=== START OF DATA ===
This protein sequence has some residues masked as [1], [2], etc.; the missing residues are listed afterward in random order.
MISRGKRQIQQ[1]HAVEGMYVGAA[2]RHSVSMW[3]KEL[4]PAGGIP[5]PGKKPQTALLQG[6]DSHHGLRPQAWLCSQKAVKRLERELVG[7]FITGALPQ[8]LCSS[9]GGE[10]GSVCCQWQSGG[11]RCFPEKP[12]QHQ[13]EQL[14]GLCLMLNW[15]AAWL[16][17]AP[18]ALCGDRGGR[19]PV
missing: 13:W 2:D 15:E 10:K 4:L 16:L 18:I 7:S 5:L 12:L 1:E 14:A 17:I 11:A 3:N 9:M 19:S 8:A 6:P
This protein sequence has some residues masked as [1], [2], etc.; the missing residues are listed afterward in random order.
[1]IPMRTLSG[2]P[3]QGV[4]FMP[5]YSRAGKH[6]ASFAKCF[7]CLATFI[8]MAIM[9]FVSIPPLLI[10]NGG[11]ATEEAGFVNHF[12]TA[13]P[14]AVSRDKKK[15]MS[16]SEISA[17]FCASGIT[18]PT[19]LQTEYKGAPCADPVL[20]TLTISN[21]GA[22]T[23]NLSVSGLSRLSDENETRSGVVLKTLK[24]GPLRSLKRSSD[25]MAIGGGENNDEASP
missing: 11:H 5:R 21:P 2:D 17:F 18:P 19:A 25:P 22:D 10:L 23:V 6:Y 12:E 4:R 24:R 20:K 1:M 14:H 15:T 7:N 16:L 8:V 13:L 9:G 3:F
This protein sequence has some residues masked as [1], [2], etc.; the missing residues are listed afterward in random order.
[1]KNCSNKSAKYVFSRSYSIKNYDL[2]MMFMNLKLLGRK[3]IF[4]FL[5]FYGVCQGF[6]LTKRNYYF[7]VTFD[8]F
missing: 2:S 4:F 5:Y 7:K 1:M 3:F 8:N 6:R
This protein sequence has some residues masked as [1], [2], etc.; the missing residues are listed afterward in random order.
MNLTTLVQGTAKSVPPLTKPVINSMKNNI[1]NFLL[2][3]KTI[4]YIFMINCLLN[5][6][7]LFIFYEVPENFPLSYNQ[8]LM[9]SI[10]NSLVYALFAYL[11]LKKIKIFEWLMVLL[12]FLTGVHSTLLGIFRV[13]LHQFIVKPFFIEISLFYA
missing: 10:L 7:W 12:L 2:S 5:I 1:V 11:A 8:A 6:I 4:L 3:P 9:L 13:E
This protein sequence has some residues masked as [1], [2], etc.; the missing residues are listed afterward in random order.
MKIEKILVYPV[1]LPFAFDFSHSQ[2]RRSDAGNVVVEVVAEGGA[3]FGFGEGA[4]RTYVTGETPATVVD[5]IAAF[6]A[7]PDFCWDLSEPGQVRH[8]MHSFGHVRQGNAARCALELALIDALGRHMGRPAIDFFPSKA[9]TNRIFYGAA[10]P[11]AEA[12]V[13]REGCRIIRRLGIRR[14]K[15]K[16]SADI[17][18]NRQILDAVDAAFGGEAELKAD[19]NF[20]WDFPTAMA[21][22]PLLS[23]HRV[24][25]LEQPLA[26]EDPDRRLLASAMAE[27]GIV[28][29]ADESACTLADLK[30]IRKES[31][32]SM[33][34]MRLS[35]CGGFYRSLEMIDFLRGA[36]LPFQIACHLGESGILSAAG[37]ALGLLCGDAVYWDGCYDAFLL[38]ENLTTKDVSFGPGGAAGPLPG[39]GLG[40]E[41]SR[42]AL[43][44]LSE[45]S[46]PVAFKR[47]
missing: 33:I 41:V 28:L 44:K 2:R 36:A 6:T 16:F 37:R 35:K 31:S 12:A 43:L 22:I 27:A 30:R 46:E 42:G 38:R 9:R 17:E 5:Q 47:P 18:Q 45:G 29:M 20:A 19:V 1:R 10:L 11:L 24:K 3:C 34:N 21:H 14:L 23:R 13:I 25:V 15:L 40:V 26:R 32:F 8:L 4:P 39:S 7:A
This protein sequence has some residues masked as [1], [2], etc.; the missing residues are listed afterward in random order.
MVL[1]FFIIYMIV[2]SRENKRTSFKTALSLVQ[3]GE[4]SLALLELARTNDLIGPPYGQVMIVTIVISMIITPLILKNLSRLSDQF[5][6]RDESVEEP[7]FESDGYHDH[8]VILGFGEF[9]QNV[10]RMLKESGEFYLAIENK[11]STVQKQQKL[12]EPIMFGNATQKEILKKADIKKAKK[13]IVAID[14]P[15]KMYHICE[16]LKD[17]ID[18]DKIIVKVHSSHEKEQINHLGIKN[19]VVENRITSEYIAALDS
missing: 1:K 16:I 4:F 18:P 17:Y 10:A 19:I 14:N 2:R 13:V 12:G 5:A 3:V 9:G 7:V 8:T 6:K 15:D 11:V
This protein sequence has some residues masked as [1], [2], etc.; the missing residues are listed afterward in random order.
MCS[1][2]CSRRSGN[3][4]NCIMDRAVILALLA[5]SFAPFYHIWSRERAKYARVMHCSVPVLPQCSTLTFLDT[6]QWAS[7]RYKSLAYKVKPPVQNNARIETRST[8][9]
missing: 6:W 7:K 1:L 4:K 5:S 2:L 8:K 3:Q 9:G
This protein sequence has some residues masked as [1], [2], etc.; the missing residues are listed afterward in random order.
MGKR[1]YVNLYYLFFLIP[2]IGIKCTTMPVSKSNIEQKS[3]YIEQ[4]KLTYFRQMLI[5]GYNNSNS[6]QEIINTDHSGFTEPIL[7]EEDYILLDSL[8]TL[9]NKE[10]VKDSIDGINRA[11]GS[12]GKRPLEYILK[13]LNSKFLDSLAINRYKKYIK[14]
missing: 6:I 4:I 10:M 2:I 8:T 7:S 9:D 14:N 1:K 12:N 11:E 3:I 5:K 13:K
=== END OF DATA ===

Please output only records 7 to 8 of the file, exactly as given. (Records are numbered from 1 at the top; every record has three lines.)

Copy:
This protein sequence has some residues masked as [1], [2], etc.; the missing residues are listed afterward in random order.
MCS[1][2]CSRRSGN[3][4]NCIMDRAVILALLA[5]SFAPFYHIWSRERAKYARVMHCSVPVLPQCSTLTFLDT[6]QWAS[7]RYKSLAYKVKPPVQNNARIETRST[8][9]
missing: 6:W 7:K 1:L 4:K 5:S 2:L 8:K 3:Q 9:G
This protein sequence has some residues masked as [1], [2], etc.; the missing residues are listed afterward in random order.
MGKR[1]YVNLYYLFFLIP[2]IGIKCTTMPVSKSNIEQKS[3]YIEQ[4]KLTYFRQMLI[5]GYNNSNS[6]QEIINTDHSGFTEPIL[7]EEDYILLDSL[8]TL[9]NKE[10]VKDSIDGINRA[11]GS[12]GKRPLEYILK[13]LNSKFLDSLAINRYKKYIK[14]
missing: 6:I 4:I 10:M 2:I 8:T 7:S 9:D 14:N 1:K 12:N 11:E 3:I 5:K 13:K